However, regardless of whether you drive a sleek, chrome-trimmed model right out of the showroom or a faithful '29 model, it should be remembered that any automobile is only as safe as its driver.  Of course you should see that your car is always in good mechanical condition, but more important you should drive with the view in mind of living and avoiding hospitals.  It seems ironical that the automobile, which has contributed so much to our progress throughout the past decade, should during the same time become an instrument of death.  When you are driving remember your safety training, use common sense, be considerate of the other fellow, and continue to enjoy the pleasure that your automobile affords.


Many of the female employees are car owners.  Among these are Helen Owen, Winder Operator on B Shift, 2-B Textile.  Helen is justly proud of her first car, this '48 two-toned sedan.  Like the majority of Rayon Employees' cars, it is well equipped with seat covers, radio and heater.  This car has brought additional pleasure to Helen's leisure hours and she practices safe driving so that she may continue to enjoy herself. 

Having the distinction of driving an exclusive model, at least on the day of the parking lot survey, is Carl F. Henderson, Maintenance Electrician.  While this particular make is no longer being manufactured, Carl's 1939 model Hupmobile is still in excellent condition and as this picture indicates, is a good looking car.  Bought new by his parents, the car has actually been driven only 43,000 miles.  (Note: in the background you can see the parking sheds that were at one time available to employees.  The sheds were dismantled in 1956.  The shed appears in the photo below as well. )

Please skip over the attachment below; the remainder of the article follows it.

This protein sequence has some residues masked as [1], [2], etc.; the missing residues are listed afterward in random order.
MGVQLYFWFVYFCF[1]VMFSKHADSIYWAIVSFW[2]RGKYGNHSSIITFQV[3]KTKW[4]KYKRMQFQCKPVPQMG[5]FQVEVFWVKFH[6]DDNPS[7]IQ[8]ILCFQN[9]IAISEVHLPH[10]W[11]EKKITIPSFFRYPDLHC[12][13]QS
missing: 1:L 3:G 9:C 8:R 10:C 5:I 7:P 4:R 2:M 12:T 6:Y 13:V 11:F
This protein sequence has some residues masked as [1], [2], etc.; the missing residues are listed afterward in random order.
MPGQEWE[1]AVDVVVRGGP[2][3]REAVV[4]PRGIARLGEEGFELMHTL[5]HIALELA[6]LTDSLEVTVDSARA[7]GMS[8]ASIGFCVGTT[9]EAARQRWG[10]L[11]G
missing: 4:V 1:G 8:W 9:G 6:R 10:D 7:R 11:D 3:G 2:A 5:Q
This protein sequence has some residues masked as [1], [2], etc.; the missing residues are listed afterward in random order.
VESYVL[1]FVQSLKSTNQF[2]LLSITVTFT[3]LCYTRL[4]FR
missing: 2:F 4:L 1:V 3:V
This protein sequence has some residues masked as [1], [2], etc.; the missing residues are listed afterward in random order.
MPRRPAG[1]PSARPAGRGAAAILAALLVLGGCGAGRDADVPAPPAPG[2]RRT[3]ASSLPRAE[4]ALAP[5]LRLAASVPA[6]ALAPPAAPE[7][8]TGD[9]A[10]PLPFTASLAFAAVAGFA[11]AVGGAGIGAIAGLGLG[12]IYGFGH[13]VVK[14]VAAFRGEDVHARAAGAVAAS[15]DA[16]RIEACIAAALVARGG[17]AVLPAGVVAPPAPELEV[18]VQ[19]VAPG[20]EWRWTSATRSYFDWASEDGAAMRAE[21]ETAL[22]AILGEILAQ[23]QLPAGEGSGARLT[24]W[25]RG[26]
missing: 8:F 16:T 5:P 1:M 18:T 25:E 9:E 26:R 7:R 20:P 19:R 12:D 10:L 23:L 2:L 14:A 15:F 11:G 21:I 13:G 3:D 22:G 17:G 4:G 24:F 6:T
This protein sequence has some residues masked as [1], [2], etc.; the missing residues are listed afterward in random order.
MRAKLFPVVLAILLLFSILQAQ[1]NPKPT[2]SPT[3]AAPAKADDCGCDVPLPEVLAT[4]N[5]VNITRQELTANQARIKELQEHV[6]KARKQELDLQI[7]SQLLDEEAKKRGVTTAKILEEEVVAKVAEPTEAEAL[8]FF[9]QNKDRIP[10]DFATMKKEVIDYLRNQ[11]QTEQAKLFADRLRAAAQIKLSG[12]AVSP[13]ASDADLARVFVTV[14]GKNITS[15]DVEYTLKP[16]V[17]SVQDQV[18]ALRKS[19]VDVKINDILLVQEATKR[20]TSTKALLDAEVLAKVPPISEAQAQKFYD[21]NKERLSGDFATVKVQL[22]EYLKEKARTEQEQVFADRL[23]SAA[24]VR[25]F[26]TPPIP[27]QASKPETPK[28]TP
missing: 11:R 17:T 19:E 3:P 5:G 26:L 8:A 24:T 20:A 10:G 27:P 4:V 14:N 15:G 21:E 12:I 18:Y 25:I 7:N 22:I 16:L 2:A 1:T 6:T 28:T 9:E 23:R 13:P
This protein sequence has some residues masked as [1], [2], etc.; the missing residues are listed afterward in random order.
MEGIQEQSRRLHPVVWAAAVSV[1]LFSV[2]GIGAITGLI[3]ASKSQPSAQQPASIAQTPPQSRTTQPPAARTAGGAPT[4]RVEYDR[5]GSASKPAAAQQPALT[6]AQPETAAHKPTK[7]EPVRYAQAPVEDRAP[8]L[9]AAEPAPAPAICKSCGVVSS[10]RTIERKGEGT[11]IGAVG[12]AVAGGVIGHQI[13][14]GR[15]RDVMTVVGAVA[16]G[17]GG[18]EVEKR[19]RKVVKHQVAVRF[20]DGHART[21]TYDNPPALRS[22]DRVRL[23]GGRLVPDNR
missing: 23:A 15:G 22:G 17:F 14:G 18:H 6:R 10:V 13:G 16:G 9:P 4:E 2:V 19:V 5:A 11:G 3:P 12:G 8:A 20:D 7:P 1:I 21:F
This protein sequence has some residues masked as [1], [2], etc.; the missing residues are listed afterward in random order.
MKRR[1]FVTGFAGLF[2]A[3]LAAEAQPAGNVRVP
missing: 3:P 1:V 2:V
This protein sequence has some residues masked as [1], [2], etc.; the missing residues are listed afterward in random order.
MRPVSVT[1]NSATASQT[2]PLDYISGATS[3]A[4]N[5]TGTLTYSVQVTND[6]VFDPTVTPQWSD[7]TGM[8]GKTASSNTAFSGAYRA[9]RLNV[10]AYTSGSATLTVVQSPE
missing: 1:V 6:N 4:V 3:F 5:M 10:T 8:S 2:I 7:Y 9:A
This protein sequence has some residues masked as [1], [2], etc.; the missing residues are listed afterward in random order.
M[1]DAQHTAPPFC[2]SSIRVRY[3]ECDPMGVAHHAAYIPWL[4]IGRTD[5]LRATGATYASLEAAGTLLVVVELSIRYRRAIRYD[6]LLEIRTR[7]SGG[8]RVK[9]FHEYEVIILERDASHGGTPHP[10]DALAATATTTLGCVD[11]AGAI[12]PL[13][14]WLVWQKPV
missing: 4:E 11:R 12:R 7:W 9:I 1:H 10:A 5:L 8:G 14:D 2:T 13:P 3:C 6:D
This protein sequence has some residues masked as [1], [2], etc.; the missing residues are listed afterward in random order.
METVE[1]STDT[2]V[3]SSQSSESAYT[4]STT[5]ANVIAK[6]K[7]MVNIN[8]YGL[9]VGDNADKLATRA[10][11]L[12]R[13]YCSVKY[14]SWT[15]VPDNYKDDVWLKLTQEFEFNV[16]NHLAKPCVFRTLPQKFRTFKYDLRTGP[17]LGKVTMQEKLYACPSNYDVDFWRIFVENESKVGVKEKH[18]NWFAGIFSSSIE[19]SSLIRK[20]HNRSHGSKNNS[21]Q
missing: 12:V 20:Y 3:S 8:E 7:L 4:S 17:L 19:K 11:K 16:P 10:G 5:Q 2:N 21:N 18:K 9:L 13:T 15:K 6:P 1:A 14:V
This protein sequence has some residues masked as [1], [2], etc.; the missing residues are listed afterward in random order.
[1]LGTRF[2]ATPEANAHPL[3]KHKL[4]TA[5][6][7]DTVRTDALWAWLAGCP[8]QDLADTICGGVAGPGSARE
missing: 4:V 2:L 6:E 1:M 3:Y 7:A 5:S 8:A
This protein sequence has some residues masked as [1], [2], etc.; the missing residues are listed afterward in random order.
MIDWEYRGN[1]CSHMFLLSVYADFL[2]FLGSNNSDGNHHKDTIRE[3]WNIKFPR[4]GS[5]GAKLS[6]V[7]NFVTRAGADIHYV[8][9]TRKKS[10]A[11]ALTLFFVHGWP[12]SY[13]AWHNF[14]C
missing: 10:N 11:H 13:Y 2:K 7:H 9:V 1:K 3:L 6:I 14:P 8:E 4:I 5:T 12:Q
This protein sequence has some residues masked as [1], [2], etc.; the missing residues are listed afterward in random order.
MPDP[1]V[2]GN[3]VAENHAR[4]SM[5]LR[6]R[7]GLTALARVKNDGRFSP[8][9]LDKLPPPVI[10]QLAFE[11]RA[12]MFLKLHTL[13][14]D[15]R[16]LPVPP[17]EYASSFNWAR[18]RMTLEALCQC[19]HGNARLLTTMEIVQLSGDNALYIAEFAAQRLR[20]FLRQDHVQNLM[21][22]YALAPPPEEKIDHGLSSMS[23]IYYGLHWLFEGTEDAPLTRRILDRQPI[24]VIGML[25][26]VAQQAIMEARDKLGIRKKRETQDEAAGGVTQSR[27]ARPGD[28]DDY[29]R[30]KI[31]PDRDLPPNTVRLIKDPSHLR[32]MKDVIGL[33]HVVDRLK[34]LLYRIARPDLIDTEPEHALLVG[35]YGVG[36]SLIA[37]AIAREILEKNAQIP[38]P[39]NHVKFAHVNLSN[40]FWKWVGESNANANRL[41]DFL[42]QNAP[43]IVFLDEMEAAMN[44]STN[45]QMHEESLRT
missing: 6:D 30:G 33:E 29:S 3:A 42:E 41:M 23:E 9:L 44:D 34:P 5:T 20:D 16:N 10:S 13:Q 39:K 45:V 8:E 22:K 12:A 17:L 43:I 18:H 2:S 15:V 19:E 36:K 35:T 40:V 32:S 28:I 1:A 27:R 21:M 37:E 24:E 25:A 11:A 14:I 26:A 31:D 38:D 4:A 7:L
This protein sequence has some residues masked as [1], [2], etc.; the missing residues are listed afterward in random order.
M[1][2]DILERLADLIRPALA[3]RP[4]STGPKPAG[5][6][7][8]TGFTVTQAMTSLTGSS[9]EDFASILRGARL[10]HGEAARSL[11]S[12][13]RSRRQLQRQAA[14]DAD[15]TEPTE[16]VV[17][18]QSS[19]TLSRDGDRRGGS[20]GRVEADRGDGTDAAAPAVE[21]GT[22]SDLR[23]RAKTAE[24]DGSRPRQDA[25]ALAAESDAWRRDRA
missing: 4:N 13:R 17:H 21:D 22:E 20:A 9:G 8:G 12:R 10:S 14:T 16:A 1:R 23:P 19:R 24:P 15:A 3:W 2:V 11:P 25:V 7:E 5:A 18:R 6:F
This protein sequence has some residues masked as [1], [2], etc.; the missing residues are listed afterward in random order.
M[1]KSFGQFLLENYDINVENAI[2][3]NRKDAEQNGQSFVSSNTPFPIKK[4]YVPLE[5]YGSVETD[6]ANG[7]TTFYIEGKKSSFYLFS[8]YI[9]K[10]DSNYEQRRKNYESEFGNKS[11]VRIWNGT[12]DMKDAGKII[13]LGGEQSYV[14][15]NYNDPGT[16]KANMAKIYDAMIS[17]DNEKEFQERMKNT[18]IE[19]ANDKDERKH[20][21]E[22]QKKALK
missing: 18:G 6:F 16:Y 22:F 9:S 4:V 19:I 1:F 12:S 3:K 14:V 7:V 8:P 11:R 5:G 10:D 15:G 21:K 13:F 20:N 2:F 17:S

On the day of the parking lot survey, this 1949 Studebaker "Land Cruiser," owned by Robert J. Allen and his wife, Virginia, both of A Shift, 2-B Textile, was the newest car in the lot.  It was right out of the showroom with only 179 miles on the speedometer.  There were 23 Studebakers in the lot and 9 of them were post-war models. 

Lewis Vance, Wringer Operator on A Shift, Plant One Spinning, could be called the representative Old Hickory Rayon automobile owner.  According to the record survey, a black, two-door Chevrolet is the most popular model with Rayon employees.  Lewis recently joined the ranks of those who prefer "Chevy" by purchasing this streamlined 1949 sedan. 




This is the road in front of Rayon which at the time was also Old Hickory Blvd. 

DuPont Drivers Excel in Safety
January, 1941, Rayon Yarns 

Our drivers are in friendly competition with the drivers of thirty eight other fleet operators in Nashville and Davidson County to reduce the number of accidents to commercial vehicles.  The contest on the whole has been very successful.  The accident frequency rate (number of accidents per 100,000 vehicle hours) is now 11.23 for all fleets.  The frequency rate was 7.5 in 1934 when the Nashville area won the national contest.  This was an exceptionally good year.  The higher rate for this year is reflected on the large number of traffic accidents of all kinds during 1940. 

Our fleet has already won five awards in sixteen 6-month contests, the last award being first place in the contest which ended December 31, 1940 - the fleet having driven a total of 49,589 accident free vehicle hours.  

1.  Village Driver - Pennington  2.  Plant Drivers - left to right:  Champion, Stalcup, Knight, Sanders, and Smith.  Absent:  Stewart and Hill.

3.  Plant Drivers - left to right:  Cockrell, Brown, Humes, White, Elliott, Etherly and Winters

4.  Village Drivers - left to right:  Starks, Cartwright, Hayes, White, Brinkley, Winters